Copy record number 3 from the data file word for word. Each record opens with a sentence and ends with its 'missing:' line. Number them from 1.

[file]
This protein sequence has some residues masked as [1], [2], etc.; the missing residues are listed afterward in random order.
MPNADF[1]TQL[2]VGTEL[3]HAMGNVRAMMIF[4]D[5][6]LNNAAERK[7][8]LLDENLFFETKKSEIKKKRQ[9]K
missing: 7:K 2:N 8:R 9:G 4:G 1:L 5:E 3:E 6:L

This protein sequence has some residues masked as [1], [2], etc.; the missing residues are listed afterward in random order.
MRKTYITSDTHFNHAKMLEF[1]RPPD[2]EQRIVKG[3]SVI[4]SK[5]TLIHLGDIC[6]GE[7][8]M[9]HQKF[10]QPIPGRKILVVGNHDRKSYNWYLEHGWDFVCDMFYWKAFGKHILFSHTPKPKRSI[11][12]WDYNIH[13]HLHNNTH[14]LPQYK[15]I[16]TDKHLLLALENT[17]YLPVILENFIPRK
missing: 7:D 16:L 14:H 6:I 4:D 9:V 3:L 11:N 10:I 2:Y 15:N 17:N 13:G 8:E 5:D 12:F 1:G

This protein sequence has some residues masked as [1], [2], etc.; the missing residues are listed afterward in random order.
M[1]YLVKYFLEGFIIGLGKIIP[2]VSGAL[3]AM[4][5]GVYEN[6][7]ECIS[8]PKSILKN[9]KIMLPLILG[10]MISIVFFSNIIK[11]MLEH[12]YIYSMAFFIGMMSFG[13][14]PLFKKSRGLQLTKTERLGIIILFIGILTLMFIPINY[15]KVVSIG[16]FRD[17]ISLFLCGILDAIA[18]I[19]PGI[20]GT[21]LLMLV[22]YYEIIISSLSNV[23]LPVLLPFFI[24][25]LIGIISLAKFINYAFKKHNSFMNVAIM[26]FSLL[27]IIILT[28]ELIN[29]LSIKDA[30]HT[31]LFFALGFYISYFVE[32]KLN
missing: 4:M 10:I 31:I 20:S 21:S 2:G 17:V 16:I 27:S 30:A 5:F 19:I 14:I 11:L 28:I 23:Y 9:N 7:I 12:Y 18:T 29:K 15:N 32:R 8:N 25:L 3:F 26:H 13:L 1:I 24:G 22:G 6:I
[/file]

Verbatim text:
This protein sequence has some residues masked as [1], [2], etc.; the missing residues are listed afterward in random order.
M[1]YLVKYFLEGFIIGLGKIIP[2]VSGAL[3]AM[4][5]GVYEN[6][7]ECIS[8]PKSILKN[9]KIMLPLILG[10]MISIVFFSNIIK[11]MLEH[12]YIYSMAFFIGMMSFG[13][14]PLFKKSRGLQLTKTERLGIIILFIGILTLMFIPINY[15]KVVSIG[16]FRD[17]ISLFLCGILDAIA[18]I[19]PGI[20]GT[21]LLMLV[22]YYEIIISSLSNV[23]LPVLLPFFI[24][25]LIGIISLAKFINYAFKKHNSFMNVAIM[26]FSLL[27]IIILT[28]ELIN[29]LSIKDA[30]HT[31]LFFALGFYISYFVE[32]KLN
missing: 4:M 10:I 31:I 20:S 21:S 2:G 17:V 16:I 27:S 30:A 5:F 19:I 14:I 11:L 28:I 23:Y 9:N 7:I 12:Y 18:T 29:K 15:N 32:R 8:N 25:L 3:F 26:H 13:L 1:I 24:G 22:G 6:I